A sinister virus is creeping up to young, impressionable cells and influencing them to turn into insidious globs of fat.
Or so scientists think.
The idea that viruses are invading cells and making people fat is controversial. Researchers from the University of Georgia (UGA) are adding to a growing pile of evidence linking a virus called adenovirus 36 (Ad36) to obesity in humans.
The researchers reported that female obese teenagers were more likely to have antibodies against Ad36 than their normal weight counterparts. The antibodies show that the person was previously infected with the virus. In addition, obese teens with Ad36 antibodies had weaker and more brittle bones than obese teens without the antibody.
“The big picture when we had this idea [was] to prove solidly that adenovirus has an effect on obesity in humans,” said Srujana Rayalam, one of the co-authors of the study.
However, Rayalam said that the group still needs to do more studies, preferably in people of different ages and genders to truly say that bone loss and weakness in obese individuals is caused by Ad36.
Ad36 belongs to a family of adenoviruses that cause pinkeye, the common cold, gastroenteritis and other human miseries.
It is still unclear how Ad36 is involved in bone and obesity. Emma Laing, lead author of the study, thinks bone loss and weakness is due to Ad36 attacking a group of cells called mesenchymal stem cells. These stem cells are highly suggestible and have the potential to mature into bone, muscle or fat. Ad36 is thought to steer the stem cells away from a life in bone and force them to become fat instead.
A 2012 study on the same line of cells supports this idea. Researchers infected human stem cells with Ad36 and another adenovirus, Ad2. Only stem cells infected with Ad36 stored fat.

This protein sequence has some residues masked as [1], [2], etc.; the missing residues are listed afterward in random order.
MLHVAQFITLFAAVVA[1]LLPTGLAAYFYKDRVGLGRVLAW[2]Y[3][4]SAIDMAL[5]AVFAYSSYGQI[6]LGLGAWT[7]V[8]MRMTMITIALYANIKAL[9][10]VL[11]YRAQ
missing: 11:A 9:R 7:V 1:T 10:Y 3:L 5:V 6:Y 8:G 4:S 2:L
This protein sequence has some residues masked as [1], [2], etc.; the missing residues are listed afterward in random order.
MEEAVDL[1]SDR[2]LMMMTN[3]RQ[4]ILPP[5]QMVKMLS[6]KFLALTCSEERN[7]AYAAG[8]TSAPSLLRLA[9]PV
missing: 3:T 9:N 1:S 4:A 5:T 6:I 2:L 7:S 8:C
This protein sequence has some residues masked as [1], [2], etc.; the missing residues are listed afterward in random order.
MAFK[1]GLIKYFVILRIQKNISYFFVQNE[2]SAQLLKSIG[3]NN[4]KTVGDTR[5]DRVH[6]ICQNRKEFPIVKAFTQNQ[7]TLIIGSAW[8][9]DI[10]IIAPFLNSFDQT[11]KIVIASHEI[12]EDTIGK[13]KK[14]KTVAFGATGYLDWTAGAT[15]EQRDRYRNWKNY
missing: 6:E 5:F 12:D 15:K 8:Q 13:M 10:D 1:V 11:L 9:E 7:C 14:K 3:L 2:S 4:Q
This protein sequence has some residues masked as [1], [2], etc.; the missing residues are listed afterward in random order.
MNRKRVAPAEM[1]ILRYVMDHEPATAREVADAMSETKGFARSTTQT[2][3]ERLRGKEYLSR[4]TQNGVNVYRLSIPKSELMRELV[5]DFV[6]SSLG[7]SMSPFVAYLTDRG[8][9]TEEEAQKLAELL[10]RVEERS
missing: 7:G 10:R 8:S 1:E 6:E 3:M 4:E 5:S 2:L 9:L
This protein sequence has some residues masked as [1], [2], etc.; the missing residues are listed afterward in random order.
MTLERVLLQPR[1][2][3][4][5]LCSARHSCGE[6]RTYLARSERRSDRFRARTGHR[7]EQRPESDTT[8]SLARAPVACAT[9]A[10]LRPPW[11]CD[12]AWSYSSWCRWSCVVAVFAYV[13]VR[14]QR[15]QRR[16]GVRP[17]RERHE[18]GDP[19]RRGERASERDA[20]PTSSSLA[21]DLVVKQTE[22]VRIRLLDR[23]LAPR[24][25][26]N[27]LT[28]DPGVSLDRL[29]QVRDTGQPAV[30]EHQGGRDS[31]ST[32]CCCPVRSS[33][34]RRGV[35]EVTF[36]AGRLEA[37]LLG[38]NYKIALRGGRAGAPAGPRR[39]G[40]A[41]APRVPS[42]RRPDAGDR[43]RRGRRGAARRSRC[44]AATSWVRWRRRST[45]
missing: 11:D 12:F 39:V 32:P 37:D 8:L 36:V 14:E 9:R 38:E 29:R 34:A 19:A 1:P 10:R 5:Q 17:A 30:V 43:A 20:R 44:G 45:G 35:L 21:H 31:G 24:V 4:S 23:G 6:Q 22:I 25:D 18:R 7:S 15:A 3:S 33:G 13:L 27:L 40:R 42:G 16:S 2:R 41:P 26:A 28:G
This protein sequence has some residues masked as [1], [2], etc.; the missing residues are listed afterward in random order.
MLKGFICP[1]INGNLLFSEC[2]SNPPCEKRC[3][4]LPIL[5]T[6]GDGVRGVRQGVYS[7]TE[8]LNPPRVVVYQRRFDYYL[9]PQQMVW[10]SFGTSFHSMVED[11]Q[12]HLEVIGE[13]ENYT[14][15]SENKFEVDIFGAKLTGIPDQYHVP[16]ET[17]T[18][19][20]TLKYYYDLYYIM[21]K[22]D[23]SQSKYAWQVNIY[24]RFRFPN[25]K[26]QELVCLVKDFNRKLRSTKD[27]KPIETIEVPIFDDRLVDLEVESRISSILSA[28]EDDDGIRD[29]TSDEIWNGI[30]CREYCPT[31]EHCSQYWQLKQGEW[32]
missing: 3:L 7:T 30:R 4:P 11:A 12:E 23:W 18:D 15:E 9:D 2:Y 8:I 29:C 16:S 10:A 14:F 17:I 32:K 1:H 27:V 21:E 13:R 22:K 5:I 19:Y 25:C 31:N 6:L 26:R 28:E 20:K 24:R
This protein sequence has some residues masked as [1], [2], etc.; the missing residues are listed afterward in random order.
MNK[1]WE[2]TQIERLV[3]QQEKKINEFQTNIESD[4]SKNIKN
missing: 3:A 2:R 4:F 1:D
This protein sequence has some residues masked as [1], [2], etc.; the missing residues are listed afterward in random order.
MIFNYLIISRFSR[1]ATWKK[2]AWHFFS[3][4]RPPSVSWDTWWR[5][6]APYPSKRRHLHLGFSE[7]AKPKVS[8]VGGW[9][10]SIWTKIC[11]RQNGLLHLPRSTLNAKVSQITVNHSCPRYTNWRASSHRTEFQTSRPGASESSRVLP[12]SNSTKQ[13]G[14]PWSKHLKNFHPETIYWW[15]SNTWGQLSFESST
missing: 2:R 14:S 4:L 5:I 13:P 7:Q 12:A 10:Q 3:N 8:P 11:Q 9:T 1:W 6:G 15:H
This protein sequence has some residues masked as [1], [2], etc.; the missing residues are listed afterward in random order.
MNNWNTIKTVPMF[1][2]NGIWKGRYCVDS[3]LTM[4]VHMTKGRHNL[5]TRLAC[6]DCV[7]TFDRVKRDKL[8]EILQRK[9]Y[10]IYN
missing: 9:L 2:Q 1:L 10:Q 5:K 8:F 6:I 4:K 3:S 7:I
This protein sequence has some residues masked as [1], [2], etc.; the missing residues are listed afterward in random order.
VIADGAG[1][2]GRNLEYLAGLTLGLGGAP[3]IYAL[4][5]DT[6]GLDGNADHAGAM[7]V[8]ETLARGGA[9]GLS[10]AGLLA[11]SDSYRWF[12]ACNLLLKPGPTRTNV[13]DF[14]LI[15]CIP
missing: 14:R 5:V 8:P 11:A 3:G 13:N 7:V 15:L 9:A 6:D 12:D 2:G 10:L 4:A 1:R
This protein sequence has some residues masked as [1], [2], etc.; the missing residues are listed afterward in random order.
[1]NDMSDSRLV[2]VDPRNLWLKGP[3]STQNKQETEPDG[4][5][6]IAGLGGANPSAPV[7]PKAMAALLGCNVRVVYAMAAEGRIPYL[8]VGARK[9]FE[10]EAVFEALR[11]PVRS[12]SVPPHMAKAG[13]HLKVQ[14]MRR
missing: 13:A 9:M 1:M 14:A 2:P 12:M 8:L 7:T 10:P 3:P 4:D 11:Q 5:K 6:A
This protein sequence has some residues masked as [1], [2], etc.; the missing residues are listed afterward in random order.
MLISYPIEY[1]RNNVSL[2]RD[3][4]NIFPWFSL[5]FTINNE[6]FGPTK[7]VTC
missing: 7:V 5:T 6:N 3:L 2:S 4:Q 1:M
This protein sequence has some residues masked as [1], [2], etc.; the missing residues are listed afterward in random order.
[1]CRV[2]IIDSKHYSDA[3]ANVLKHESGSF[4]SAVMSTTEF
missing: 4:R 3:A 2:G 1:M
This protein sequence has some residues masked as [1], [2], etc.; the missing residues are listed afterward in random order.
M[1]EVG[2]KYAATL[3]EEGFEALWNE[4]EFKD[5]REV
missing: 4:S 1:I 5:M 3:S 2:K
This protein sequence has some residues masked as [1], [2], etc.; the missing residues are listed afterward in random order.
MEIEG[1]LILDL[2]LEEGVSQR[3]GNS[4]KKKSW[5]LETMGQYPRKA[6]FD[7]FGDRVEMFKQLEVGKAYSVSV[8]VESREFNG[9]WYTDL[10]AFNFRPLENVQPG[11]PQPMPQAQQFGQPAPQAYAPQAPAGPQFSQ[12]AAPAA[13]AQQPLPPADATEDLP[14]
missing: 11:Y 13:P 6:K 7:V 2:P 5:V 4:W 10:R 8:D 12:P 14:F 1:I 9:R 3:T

The link between Ad36 and obesity is clear in animals.
After being deliberately infected with the virus, mice, chickens and marmosets fattened up.
However, the connection is harder to demonstrate in humans. It would be unethical, of course, for researchers to infect humans with a virus to see if they gain weight.
Instead, scientists have used antibody tests to look back in time. Like the UGA researchers, others have tested blood from obese and non-obese people to see if they had been exposed to Ad36 in the past and had antibodies against it.
The first definitive link between fat and Ad36 in humans came in 2005. A group of scientists tested four different viruses and found Ad36 to be the only virus associated with increased weight.
“There is little convincing data [that viruses cause obesity],” said Ralph Tripp, the virologist for the UGA group. “However, we have made a strong association.”
In the future, Rayalam says that their study needs to be repeated at least one more time, especially to look at effects in older adults.
“Because with aging and adiposity, what you see is bone loss,” she said. “We have to see whether with adiposity and Ad36, [we] still have a positive correlation in late adults.”
Eventually, the group hopes to develop a vaccine against Ad36 to stop the production of more fat cells and keep bones strong. Tripp thinks that day will come, though it won’t be tomorrow.
“I think the future is very close for showing this academically; however, it will be a decade away from FDA approval due to compliance and related issues commonly associated with vaccinology,” he said.
The above post is a guest post by Hyacinth Empinado, a graduate student in UGA’s Health and Medical Journalism Program.